6.
Front Public Health ; 10: 978590, 2022.
Artigo em Inglês | MEDLINE | ID: mdl-36304246

RESUMO

Background: The use of personal protective equipment (PPE) reduces the risk of transmission of infectious agents significantly among healthcare workers (HCWs). The study aimed to investigate the prevalence and characteristics of PPE-related adverse skin reactions among HCWs working at the main COVID-19 isolation center in Barbados. Methods: A cross-sectional web-based online survey was conducted during April to June 2021 which recorded demographic information, details of PPE use and adverse skin reactions including severity and duration of onset of symptoms. Results: Most of the respondents used PPE for consecutive days (77.9%), 1-6 h/day (59.2%), and more than a year (62.5%). Fewer than half of the participants (45.6%) experienced adverse skin reactions from the use of PPE. The reactions were mostly observed in the cheeks (40.4%) and nose bridges (35.6%). Females had more reactions than their male counterparts (p = 0.003). The use of N95 masks and a combination of surgical and N95 masks produced adverse effects predominantly in the ears (60%) and cheeks (56.4%). Binary logistic regression showed that female HCWs (OR = 5.720 95% CI: 1.631, 20.063), doctors (OR = 5.215 95% CI: 0.877, 31.002), and longer duration of PPE use (>1 year) (OR = 2.902 95% CI: 0.958, 8.787) caused a significantly higher prevalence of adverse skin reactions. Conclusion: The PPE-related skin reactions were common among HCWs which mainly occurred due to prolonged use. Preventive measures inclusive of appropriate training of HCWs on the use of PPE are recommended to minimize these adverse events.


Assuntos
COVID-19 , Equipamento de Proteção Individual , Masculino , Feminino , Humanos , COVID-19/epidemiologia , COVID-19/prevenção & controle , Transmissão de Doença Infecciosa do Paciente para o Profissional/prevenção & controle , Estudos Transversais , Barbados/epidemiologia , SARS-CoV-2 , Pessoal de Saúde
7.
Bridgetown; PAHO; 2022-10-28. (PAHO/ECC/22-0001).
Não convencional em Inglês | PAHO-IRIS | ID: phr2-56337

RESUMO

In 2022 the Pan American Health Organization (PAHO) is celebrating its 120th anniversary. Operating as the independent specialized health agency of the inter-American system, PAHO provides technical cooperation to its Member States to address communicable and noncommunicable diseases and their causes, strengthen health systems, and respond to emergencies and disasters throughout the Americas. In addition, in its capacity as the World Health Organization’s Regional Office for the Americas, PAHO participates in the United Nations Country Team, collaborating with other United Nations agencies, funds, and programs to contribute to the achievement of the Sustainable Development Goals (SDGs) at country level. At the subregional level, PAHO works with integration mechanisms to position health and its determinants on the political agenda. The 2021 Country Annual Reports reflect PAHO’s technical cooperation in countries and territories in implementing the Country Cooperation Strategies, responding to their needs and priorities, and operating within the framework of PAHO’s regional and global mandates and the SDGs. Under the overarching theme of Responding to COVID-19 and Preparing for the Future, they highlight PAHO’s actions on the COVID-19 pandemic and its continuing efforts in priority areas such as health emergencies, health systems and services, communicable diseases, noncommunicable diseases and mental health, health throughout the life course, and health equity. They also provide a financial summary for the biennium 2020-2021.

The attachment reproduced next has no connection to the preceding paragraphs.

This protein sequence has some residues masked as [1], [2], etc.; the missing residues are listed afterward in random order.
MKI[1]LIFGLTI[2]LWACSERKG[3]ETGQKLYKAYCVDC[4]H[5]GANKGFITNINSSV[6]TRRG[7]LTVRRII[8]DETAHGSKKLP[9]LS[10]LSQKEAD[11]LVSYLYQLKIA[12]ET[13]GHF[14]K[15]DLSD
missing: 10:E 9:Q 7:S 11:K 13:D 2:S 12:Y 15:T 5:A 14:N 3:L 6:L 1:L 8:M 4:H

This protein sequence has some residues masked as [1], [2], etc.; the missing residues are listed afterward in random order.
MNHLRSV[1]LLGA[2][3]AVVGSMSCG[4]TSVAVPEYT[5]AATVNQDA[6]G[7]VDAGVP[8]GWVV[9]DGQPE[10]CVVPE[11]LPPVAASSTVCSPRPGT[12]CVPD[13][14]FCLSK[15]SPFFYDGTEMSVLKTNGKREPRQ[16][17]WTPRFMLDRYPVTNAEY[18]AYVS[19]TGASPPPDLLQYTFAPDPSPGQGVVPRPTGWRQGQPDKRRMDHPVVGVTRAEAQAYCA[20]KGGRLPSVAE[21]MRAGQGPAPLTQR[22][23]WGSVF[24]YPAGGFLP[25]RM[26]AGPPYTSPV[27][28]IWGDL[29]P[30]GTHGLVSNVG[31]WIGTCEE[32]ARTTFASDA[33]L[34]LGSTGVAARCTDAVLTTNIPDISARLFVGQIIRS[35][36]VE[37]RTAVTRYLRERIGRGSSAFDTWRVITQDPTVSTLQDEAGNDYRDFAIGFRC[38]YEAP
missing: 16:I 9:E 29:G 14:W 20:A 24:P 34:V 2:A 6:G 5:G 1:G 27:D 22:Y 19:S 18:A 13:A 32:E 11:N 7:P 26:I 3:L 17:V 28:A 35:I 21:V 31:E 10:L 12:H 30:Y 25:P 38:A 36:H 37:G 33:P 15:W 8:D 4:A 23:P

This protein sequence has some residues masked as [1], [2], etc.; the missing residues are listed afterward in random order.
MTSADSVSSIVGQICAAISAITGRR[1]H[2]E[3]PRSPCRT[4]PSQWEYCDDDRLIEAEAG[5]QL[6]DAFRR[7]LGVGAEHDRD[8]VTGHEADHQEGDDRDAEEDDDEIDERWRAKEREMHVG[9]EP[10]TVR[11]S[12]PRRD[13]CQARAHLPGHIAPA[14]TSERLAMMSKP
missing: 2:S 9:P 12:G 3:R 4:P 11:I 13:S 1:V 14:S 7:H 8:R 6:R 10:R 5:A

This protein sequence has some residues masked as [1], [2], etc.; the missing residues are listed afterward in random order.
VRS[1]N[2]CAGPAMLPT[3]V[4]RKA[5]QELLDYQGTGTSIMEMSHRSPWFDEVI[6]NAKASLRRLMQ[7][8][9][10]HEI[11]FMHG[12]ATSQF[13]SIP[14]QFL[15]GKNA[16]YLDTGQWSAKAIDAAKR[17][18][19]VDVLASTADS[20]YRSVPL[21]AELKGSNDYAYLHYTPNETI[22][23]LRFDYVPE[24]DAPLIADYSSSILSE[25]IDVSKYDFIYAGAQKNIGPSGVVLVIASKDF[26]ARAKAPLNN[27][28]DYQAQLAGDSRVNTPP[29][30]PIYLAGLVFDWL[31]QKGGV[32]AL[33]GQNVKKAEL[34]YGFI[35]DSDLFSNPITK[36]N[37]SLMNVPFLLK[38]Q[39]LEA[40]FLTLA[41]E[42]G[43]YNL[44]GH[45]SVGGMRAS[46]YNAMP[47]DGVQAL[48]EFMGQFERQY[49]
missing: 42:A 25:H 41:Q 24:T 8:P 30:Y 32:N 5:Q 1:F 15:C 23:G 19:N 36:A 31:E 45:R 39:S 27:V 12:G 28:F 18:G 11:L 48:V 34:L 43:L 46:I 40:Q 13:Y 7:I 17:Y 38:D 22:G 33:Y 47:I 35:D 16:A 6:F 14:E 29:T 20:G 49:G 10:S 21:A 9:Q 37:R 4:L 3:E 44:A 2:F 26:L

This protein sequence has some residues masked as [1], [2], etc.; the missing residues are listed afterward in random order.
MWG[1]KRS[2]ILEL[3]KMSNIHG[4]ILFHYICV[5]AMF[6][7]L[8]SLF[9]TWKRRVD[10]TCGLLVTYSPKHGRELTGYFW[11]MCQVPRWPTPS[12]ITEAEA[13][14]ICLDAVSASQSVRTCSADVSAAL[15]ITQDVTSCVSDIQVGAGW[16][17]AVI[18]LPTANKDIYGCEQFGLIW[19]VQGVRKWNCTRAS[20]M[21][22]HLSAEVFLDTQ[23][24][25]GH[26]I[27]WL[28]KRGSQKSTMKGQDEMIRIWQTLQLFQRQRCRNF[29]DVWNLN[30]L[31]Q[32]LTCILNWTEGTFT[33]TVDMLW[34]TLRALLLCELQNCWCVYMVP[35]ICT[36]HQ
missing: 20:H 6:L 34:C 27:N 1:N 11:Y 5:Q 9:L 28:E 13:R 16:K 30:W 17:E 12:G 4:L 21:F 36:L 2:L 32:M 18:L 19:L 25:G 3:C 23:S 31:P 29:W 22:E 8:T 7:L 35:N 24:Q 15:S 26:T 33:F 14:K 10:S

Assuntos
COVID-19 , Emergências , Sistemas de Saúde , Serviços de Saúde , Doenças não Transmissíveis , Equidade , Equidade de Gênero , Diversidade Cultural , Cooperação Técnica , Região do Caribe , Barbados
9.
Prospects (Paris) ; 51(4): 611-625, 2022.
Artigo em Inglês | MEDLINE | ID: mdl-34456380

RESUMO

The outbreak of Covid-19 worldwide has presented an unprecedented challenge for the equity-in-education agenda, especially in developing countries of the Global South (e.g., the English-speaking Caribbean). This article examines the impact school closures have had in Jamaica and Barbados, and highlights the emerging disparities the global pandemic has had on education. The central organizing questions are as follows: Who was affected by school closures in Barbados and Jamaica? How did the Ministries of Education (MOEs) support curriculum and instruction during the pandemic? What challenges does Covid-19 present for MOEs? What are the implications for education after Covid-19? School closure data suggest a gender disparity, with more males than females out of school due to Covid-19 from preprimary to secondary school in Barbados and Jamaica. MOEs in the region responded to school closures primarily by increasing access to technology to facilitate remote learning. Some of the challenges with continuing education for students during Covid-19 were due to a lack of infrastructure and amenities to support remote learning. Implications for education post-Covid-19 are considered.

10.
J Multidiscip Healthc ; 14: 3309-3319, 2021.
Artigo em Inglês | MEDLINE | ID: mdl-34876817